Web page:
Has Pandora Peaked With Audio Streamers?


Of the many key takeaways presented Thursday by Edison Research and Triton Digital in their co-hosted Infinite Dial 2017 webinar on digital media consumer behavior, none stood out more than where Pandora stands today as a source for new music and how it is consumed on a weekly basis.

The trends aren’t good, whereas Spotify and traditional AM and FM radio stations are holding their own.

In its 19th year, the Infinite Dial study looks at the usage of online radio and podcasting, in addition to social media. The latest report was conducted in January and February 2017, with 2,000 respondents aged 12+ participating in either English or Spanish through a random-digit dialing outreach to both landlines and mobile phones.

With Edison Research VP/Strategy and Marketing Tom Webster and John Rosso, President of Market Development of Triton Digital, co-presenting, the latest Infinite Dial finds that online radio reaches 61% of the 12+ population, up from 57% in 2016.

The largest segment of consumers continue to be persons 12-24, with online radio consumed by 87% of respondents in this group in 2017, up from 79% in 2016.


It’s also growing among adults 25-54, to 70% from 65% in the first two months of 2016.

But the biggest takeaway with overall online radio consumption is that it is becoming a more regular habit for those 55+.

The biggest surprise? Time Spent Listening to online radio is way up.TritonDigital

Over the past two years, TSL eroded. But, it grew to 14:39 per week in 2017. That’s up from 12:08 in 2016, and sets a new peak, sailing ahead of the 13 minutes, 19 seconds mark set in 2014.

Where the trouble starts for Pandora comes in usage, and trends — in particular by demo.

Awareness is strong, with Pandora enjoying 86% brand awareness among all Infinite Dial respondents. This compares to 71% brand awareness for iHeart, and 62% for Spotify. There are also “lots of brands” that appear, something that Webster and Rosso note as important, for it shows a vibrant space for streaming audio services.

Yet, the data show it’s more competitive than ever. Pandora continues to be the usage leader, with 32% of respondents using the service. By comparison, Spotify is used by 18% of respondents, and iHeart is used by 13% of respondents. Interestingly, TuneIn is used by just 3% of Infinite Dial participants.

Spotify and iHeart are growing. Pandora is not: usage among respondents peaked in 2015, and dropped slightly in 2016. It is unchanged from 2016 to 2017.

If persons 12-24 are the key drivers of digital audio consumption, Pandora’s got problems. Among consumers in this age group, Pandora’s usage percentage has shrunk from 54% in 2015 to 39% in 2017.

Meanwhile, Spotify is gaining on Pandora among persons 25-54, with Pandora seeing flat year-over-year growth in 201.

Overall, listening in the last seven days among persons 12+ shows Pandora still dominant, at 23%. However, that’s down from 25% in January-February 2016. At the same time, Spotify is up to 15%, from 10%.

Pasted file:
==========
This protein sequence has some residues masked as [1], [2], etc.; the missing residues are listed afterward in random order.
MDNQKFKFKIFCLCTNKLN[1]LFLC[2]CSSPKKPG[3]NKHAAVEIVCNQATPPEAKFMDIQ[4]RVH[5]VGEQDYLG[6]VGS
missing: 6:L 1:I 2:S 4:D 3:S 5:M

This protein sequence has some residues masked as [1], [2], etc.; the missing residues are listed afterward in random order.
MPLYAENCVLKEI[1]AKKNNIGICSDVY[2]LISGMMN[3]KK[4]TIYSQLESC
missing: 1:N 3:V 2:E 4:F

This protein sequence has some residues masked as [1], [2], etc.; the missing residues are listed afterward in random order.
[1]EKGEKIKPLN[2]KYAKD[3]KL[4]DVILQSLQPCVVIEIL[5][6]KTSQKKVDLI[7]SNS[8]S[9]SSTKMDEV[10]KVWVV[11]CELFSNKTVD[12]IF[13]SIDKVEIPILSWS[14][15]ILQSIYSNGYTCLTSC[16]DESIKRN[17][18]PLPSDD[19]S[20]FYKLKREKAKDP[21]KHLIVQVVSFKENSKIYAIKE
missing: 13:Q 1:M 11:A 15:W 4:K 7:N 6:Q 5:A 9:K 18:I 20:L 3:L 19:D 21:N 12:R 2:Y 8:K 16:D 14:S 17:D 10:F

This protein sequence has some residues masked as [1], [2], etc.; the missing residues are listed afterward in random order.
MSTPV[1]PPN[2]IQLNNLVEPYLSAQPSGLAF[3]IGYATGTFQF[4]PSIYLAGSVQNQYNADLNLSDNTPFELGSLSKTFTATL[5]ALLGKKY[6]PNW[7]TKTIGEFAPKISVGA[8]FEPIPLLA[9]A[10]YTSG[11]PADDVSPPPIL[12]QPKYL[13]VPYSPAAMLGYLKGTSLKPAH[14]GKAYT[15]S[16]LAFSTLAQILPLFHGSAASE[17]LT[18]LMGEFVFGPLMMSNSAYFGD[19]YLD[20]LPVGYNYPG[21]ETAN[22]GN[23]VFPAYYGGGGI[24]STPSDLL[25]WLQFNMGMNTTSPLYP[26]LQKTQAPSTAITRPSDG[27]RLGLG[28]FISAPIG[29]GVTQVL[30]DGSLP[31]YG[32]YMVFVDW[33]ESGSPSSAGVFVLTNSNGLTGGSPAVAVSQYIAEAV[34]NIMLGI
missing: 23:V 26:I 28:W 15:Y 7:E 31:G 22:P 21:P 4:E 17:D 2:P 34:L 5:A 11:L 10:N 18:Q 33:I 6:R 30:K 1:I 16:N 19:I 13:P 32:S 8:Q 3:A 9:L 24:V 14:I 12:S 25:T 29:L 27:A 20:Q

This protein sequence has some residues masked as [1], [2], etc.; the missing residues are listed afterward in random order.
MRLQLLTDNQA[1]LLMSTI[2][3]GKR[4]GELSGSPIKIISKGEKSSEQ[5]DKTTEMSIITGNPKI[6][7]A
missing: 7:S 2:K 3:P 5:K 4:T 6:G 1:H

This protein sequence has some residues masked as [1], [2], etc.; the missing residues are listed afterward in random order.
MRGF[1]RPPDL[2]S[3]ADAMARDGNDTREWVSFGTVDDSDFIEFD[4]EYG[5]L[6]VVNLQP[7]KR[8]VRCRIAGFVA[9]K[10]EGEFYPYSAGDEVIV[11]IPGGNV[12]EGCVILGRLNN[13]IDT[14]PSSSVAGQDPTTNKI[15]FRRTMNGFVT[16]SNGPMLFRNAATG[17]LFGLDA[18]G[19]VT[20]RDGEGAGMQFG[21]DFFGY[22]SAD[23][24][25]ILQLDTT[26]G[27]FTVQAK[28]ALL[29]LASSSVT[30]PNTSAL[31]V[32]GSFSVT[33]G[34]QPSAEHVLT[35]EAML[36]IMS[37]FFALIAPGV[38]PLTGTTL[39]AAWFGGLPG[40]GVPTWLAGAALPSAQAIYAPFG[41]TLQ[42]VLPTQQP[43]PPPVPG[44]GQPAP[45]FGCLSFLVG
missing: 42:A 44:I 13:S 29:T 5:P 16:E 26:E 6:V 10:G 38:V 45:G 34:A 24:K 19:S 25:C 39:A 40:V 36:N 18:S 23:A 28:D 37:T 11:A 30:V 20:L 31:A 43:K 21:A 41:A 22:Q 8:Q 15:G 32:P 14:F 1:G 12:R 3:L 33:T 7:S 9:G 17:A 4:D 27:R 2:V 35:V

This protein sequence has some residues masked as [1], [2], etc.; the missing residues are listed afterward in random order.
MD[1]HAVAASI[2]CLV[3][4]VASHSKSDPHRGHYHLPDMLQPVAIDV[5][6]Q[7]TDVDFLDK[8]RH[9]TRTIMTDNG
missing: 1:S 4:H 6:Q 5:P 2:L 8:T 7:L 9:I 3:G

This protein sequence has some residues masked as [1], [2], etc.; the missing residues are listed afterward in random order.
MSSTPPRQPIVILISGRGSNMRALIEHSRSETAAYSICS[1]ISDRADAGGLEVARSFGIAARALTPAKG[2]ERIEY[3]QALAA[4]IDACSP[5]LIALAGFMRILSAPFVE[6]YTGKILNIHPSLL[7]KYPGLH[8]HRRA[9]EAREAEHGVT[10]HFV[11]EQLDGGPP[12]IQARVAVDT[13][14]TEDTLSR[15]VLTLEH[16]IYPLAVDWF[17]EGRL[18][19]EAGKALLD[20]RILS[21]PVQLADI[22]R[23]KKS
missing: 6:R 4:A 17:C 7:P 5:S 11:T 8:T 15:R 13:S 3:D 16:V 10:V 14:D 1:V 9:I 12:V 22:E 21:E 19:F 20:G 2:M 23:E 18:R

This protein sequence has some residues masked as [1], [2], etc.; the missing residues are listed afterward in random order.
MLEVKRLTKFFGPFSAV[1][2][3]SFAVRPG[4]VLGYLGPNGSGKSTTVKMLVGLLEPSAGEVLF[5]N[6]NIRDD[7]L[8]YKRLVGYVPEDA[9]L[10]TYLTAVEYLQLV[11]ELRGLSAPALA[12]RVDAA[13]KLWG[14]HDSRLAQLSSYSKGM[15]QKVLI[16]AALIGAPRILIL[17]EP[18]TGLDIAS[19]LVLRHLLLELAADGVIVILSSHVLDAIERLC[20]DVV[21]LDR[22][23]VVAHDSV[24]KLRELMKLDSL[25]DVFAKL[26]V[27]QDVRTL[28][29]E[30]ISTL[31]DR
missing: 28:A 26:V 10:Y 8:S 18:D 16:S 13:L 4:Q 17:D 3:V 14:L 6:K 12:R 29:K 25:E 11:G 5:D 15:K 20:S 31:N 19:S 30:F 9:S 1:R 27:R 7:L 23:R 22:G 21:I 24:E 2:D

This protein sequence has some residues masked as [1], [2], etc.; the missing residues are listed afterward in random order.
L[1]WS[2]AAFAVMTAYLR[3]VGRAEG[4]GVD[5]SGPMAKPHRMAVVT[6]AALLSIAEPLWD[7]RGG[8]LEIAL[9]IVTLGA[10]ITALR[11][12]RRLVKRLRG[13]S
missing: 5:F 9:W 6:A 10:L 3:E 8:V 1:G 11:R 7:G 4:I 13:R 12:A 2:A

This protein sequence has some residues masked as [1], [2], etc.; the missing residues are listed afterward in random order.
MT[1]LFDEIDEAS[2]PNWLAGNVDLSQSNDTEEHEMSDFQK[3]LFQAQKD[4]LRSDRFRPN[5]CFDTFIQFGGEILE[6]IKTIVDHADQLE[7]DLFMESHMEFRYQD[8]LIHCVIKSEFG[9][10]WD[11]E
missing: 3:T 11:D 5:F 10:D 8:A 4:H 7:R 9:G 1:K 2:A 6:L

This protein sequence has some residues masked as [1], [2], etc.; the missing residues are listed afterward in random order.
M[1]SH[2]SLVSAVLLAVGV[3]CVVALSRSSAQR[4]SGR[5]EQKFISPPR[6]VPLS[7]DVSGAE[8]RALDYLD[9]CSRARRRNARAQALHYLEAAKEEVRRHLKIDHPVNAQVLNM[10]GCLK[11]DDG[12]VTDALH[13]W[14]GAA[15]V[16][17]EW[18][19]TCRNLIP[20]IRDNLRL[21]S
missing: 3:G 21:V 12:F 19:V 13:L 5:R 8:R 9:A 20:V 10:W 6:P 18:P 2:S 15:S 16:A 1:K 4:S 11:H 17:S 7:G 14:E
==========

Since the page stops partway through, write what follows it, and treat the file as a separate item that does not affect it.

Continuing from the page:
Listening in the last seven days in the key Persons 12-24 demo is particularly abysmal for Pandora, as Spotify grew from 25% to 38%, year-over-year, while Pandora dipped from 35% to 30% in the same time period.

This trend, as shown in the graph below, is being replicated among respondents aged 25-54.


Furthermore, when it comes to new music discovery among teens and young adults, minus family/friends, the top source is YouTube. Then comes Spotify, followed by traditional radio.

In fact, radio continues to be the top source for new music discovery. But, it has shrunk among respondents from 28% in 2016 to 19% in 2017.

Spotify surged from 4% to 10% year-over-year as a source of new music for Infinite Dial participants.


Among the other top findings from the latest Infinite Dial study:

  • ONLINE LISTENING IN THE CAR to streamed radio stations (not music stored on one’s smartphone) hit 40% of respondents in 2017, up from 37% in 2016.
  • Some 81% of respondents own a smartphone. Among respondents aged 55+, some 60% own a smartphone, a jump from 51% in 2016
  • Of persons aged 12-24, just 5% do not have a smartphone (up from 7%)
  • Tablet ownership is growing at a meager rate. In 2017 some 53% of respondents own a tablet. This is up 51% in 2016 and 49% in 2015.
  • Internet-connected TV ownership is on a steady climb, to 64% in 2017, up from 60% in 2016.


Looking at “Over-The-Top” video consumption, some 50% of respondents 12+ have access to a Netflix account.

This compares to 29% for Amazon Prime (up from 22% in 2016) and 14% for Hulu (a healthy jump from 9% in ’16).

“Original content is surely a part of it,” Webster said.


On the subject of smart speaker awareness, it seems familiarity is not equal to ownership. When asked if they were familiar with the Amazon Alexa brand, 57% of all respondents said yes. For Google Home, it was 45%.

But, just 5% of respondents 12+ own an Alexa-enabled device. Google Home? Only 2% of respondents said they owned one.